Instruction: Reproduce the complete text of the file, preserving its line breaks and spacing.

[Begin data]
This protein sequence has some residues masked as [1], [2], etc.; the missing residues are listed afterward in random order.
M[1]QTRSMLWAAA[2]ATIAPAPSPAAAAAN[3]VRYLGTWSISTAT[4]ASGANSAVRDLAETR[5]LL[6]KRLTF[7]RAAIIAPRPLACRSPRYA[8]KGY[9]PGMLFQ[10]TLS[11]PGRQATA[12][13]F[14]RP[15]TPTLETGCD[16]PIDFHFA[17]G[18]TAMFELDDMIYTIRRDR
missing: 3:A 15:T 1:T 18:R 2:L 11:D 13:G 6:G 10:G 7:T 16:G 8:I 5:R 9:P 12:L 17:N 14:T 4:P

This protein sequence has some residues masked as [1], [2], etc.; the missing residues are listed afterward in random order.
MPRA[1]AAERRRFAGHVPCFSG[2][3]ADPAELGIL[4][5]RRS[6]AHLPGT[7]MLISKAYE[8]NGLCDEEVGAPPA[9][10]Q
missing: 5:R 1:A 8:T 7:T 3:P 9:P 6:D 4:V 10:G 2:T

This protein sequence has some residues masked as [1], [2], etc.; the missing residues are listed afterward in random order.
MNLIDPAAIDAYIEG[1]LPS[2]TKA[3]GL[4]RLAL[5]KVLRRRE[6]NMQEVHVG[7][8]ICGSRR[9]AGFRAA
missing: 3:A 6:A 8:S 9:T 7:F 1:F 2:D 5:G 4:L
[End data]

This protein sequence has some residues masked as [1], [2], etc.; the missing residues are listed afterward in random order.
M[1]QTRSMLWAAA[2]ATIAPAPSPAAAAAN[3]VRYLGTWSISTAT[4]ASGANSAVRDLAETR[5]LL[6]KRLTF[7]RAAIIAPRPLACRSPRYA[8]KGY[9]PGMLFQ[10]TLS[11]PGRQATA[12][13]F[14]RP[15]TPTLETGCD[16]PIDFHFA[17]G[18]TAMFELDDMIYTIRRDR
missing: 3:A 15:T 1:T 18:R 2:L 11:D 13:G 6:G 10:G 7:T 16:G 8:I 5:R 9:P 12:L 17:N 14:T 4:P

This protein sequence has some residues masked as [1], [2], etc.; the missing residues are listed afterward in random order.
MPRA[1]AAERRRFAGHVPCFSG[2][3]ADPAELGIL[4][5]RRS[6]AHLPGT[7]MLISKAYE[8]NGLCDEEVGAPPA[9][10]Q
missing: 5:R 1:A 8:T 7:T 3:P 9:P 6:D 4:V 10:G 2:T

This protein sequence has some residues masked as [1], [2], etc.; the missing residues are listed afterward in random order.
MNLIDPAAIDAYIEG[1]LPS[2]TKA[3]GL[4]RLAL[5]KVLRRRE[6]NMQEVHVG[7][8]ICGSRR[9]AGFRAA
missing: 3:A 6:A 8:S 9:T 7:F 1:F 2:D 5:G 4:L